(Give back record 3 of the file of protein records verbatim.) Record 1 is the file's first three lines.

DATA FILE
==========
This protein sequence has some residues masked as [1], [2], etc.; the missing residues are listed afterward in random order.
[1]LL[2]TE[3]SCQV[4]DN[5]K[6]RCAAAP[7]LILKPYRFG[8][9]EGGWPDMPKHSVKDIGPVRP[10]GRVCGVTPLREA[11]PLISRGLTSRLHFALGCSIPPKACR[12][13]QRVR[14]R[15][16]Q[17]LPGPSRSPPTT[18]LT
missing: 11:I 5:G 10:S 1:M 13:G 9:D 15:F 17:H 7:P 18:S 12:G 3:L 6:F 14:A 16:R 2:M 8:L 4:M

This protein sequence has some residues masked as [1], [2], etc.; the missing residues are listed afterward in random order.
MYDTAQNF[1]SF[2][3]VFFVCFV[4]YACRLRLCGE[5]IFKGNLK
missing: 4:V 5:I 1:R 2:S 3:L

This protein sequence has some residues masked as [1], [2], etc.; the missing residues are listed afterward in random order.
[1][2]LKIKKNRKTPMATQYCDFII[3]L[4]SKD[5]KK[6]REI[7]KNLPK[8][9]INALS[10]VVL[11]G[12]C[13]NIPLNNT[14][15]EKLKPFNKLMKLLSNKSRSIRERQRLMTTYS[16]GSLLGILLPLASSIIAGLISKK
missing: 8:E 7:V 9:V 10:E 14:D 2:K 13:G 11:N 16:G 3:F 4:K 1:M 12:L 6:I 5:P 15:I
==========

This protein sequence has some residues masked as [1], [2], etc.; the missing residues are listed afterward in random order.
[1][2]LKIKKNRKTPMATQYCDFII[3]L[4]SKD[5]KK[6]REI[7]KNLPK[8][9]INALS[10]VVL[11]G[12]C[13]NIPLNNT[14][15]EKLKPFNKLMKLLSNKSRSIRERQRLMTTYS[16]GSLLGILLPLASSIIAGLISKK
missing: 8:E 7:V 9:V 10:E 14:D 2:K 13:G 11:N 16:G 3:F 4:K 1:M 12:L 6:I 5:P 15:I